Appeal from the District Court of the Fourth Judicial District, State of Idaho, Ada County. Hon. Michael E. Wetherell, District Judge.
The opinion of the court was delivered by: Melanson, Judge
2012 Unpublished Opinion No. 533
THIS IS AN UNPUBLISHED
OPINION AND SHALL NOT
BE CITED AS AUTHORITY
Order revoking probation, affirmed.
Benjamin R. Hone appeals from the district court's order revoking his probation. For the reasons set forth below, we affirm.
In 2005, Hone pled guilty to possession of a controlled substance, I.C. § 37-2732(c); petit theft by possession, I.C. §§ 18-2403(4) and -2407(2); grand theft, I.C. §§ 18-2403(1) and -2407(1)(b); and grand theft by possession of stolen property, I.C. §§ 18-2403(4) and -2407(1). Hone was sentenced to a unified term of six years, with a minimum period of confinement of two years, for possession of a controlled substance; a one year period of confinement for petit theft by possession; and unified terms of nine years, with minimum periods of confinement of four years, for the two grand theft counts. The district court ordered that the sentences run concurrently and retained jurisdiction. Following the period of retained jurisdiction, the district court suspended Hone's sentences and placed him on probation.
The state filed a motion for probation violation alleging that Hone violated the conditions of his probation by committing domestic battery in the presence of children, using marijuana, and failing to obtain permission from his probation officer before leaving the state. The domestic battery charge was later amended to disturbing the peace. A no-contact order was entered in January 2010 in the domestic battery case and Hone was prohibited from having contact with the mother of their young daughter unless he met with the mother for exchange of the child and with the mother's consent. The mother twice moved to terminate the no-contact order, but those motions were denied. At a hearing on the probation violation motion, Hone admitted to violating the conditions of his probation by committing the crime of disturbing the peace and using marijuana. However, the district court reinstated and extended Hone's probation with amended conditions.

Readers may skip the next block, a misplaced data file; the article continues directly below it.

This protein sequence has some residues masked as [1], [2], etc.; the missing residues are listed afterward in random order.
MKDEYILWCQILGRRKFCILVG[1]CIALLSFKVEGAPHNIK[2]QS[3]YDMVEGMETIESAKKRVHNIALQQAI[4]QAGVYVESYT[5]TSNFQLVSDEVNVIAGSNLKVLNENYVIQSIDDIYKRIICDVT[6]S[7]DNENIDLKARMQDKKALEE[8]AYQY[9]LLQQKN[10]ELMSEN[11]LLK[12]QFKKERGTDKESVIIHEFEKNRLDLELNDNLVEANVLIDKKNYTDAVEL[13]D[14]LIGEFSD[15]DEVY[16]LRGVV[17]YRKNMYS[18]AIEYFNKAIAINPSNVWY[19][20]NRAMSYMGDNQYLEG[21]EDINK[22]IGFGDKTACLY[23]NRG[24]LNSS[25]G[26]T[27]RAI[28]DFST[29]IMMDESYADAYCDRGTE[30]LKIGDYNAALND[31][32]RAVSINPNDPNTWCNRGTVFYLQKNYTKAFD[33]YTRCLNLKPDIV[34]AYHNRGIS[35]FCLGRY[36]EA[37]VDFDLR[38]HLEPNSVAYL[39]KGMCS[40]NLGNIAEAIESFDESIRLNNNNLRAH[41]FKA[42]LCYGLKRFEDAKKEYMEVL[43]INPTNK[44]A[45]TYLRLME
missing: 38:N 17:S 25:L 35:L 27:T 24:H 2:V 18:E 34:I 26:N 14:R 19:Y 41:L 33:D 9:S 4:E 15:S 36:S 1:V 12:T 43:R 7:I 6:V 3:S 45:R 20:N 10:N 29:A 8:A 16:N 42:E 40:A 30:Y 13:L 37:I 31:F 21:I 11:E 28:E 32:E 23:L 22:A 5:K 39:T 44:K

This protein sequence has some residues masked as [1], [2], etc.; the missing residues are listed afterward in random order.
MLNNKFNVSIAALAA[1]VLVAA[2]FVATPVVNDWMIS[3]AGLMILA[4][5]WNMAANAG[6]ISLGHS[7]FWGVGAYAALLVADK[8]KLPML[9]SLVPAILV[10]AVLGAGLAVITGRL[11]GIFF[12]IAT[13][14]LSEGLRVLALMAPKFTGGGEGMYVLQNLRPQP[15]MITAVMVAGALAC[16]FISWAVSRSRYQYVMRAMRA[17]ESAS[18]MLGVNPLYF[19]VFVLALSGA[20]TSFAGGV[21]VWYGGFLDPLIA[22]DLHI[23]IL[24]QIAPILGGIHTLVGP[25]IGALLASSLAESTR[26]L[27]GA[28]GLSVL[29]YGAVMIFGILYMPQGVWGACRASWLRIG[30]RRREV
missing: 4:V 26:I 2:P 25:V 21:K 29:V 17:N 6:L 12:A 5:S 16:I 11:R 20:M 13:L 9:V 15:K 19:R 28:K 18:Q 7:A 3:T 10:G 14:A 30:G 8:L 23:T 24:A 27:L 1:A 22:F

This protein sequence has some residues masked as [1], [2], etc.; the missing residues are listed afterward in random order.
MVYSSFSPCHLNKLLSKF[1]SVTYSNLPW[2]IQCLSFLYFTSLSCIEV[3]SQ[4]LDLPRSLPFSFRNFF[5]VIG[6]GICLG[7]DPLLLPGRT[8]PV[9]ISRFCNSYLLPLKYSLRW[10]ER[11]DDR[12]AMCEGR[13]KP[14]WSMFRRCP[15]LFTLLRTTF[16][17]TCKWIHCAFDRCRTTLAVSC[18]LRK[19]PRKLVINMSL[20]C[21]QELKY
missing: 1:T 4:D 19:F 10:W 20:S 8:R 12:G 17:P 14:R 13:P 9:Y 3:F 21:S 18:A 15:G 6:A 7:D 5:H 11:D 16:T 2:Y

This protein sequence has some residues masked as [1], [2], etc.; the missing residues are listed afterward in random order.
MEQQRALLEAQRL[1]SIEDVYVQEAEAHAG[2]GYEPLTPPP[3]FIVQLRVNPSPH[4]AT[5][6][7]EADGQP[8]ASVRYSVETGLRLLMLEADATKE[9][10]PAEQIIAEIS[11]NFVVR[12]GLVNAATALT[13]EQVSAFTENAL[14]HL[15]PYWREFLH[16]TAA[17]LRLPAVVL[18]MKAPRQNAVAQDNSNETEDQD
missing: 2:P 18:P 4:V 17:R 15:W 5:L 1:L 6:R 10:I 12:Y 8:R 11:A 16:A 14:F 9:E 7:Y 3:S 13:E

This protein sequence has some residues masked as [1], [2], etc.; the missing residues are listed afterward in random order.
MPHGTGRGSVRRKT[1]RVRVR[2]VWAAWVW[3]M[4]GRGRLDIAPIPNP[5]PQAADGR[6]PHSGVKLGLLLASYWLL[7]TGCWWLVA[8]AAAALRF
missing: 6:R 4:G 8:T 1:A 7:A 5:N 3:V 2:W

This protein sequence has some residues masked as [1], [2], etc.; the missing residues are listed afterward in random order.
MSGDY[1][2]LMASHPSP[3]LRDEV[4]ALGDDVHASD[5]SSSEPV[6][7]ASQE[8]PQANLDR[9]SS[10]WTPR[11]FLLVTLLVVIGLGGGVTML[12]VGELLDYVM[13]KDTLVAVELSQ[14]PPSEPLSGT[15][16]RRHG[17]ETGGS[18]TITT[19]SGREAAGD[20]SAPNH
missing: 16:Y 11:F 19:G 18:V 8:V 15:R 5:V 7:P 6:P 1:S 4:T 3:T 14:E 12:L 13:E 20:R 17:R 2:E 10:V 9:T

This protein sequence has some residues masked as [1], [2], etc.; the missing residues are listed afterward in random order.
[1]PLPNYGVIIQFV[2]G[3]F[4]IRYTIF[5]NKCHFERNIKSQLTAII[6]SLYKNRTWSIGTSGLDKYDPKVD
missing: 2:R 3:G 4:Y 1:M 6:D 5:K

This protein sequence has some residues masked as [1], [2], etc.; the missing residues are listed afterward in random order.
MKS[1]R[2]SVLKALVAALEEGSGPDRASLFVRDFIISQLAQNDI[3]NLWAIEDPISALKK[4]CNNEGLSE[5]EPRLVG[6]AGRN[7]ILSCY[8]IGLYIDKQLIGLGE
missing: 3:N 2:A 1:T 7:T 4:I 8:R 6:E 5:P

Thereafter, the state filed another motion for probation violation alleging that Hone violated the conditions of his probation by violating the no-contact order on June 3, failing to reimburse Ada County for public defender fees, and committing the crime of unlawful overtaking and passing of a school bus. After a hearing, the district court found that Hone committed all three of the alleged probation violations and set the matter for a disposition hearing. Prior to the disposition hearing on those violations, the state filed another motion for probation violation alleging that Hone violated the no-contact order again on October 20, committed the crime of driving without privileges, failed to notify his probation officer of any and all contact with law enforcement personnel, and failed to actively seek employment or be enrolled as a full-time student. Hone admitted to violating the no-contact order on October 20 and committing the crime of driving without privileges, and the state dismissed the remaining allegations. The district court revoked Hone's probation and ordered that the underlying sentences be executed. The district court also reduced the fixed portion of Hone's sentences for the two grand theft counts to three years pursuant to I.C.R. 35. Hone appeals.